As a slim monthly volume, The Erotic Review was ideal for slipping between the covers of more respectable reading material on tedious train rides through the shires. But after 15 years of providing titillation for libidinous Bufton Tuftons, featuring articles about spanking and "charity sex", the upmarket porn mag is ditching its print version to go online.
Readers have been falling off steadily in recent years but are now so few that the cost of printing has become untenable, says its founding editor, Jamie Maclean. "The problem is our readership is down to about 10,000. With so small a circulation you can't attract enough advertising. It's a vicious circle."
The new issue, out on Wednesday, will appear as an "e-zine" only. The change is bound to disappoint some loyal readers, who only last year were treated to a relaunch after the business was bought for £10,000 by journalist turned producer Kate Copstick.
"The Erotic Review has to be about two things – great writing, which is witty, funny, intelligent, knowledgeable – and sex," she said at the time. Under Ms Copstick, the magazine hit the newsstands for the first time, having previously been subscription only. But it failed to arouse sufficient interest.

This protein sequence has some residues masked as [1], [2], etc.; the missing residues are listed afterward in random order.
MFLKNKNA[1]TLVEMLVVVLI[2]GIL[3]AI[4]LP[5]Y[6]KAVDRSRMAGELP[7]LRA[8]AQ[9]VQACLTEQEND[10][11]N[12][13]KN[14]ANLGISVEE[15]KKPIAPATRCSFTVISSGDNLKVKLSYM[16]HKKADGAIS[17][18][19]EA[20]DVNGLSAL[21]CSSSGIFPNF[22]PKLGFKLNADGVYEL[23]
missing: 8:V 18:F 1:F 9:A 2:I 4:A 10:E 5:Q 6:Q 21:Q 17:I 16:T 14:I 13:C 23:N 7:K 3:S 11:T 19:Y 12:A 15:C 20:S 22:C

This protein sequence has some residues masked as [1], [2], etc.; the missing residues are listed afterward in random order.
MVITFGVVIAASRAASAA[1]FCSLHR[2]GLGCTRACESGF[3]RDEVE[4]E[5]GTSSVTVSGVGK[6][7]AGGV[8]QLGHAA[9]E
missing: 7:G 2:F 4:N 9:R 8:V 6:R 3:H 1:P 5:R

Cynics may raise an eyebrow at the magazine's prospects on the internet. "We're well aware there is a lot of competition," Mr Maclean says, "but we provide sex with humour." According to Ms Copstick, the magazine is far more about good writing than about pornography. It is about "sex – not love, not relationships. It's for people who have a genuine, visceral appreciation of sex qua sex".
Founded in 1995 as a newsletter for the Erotic Print Society, it shot to prominence two years later when Rowan Pelling, a former columnist on The Independent on Sunday, became editor. Under Pelling it was transformed from an A4 quarterly newsletter to a glossy monthly, gaining a string of high-profile contributors including Auberon Waugh, DBC Pierre, Sarah Waters and Kathy Lette.
Circulation peaked at 30,000, and Pelling staged a management buy-out in 2001. She later sold it to publishing tycoon Felix Dennis, and the editorial offices were moved from London to Surrey, where it shared with top-shelf magazine Penthouse. But sales plummeted and, after another change of owner, it was bought back by the Erotic Print Society in 2007.
Although initially it will retain a monthly cycle, there are plans to explore ER's online potential, says Maclean. "We're even thinking of Erotic Review TV," he says, but details of what exactly the viewer might expect remain hazy: "We'll have interviews, perhaps an erotic spectacle?" Plans for an iPad app remain a long way off, but could one day prove popular for those long, boring train journeys.Reuse content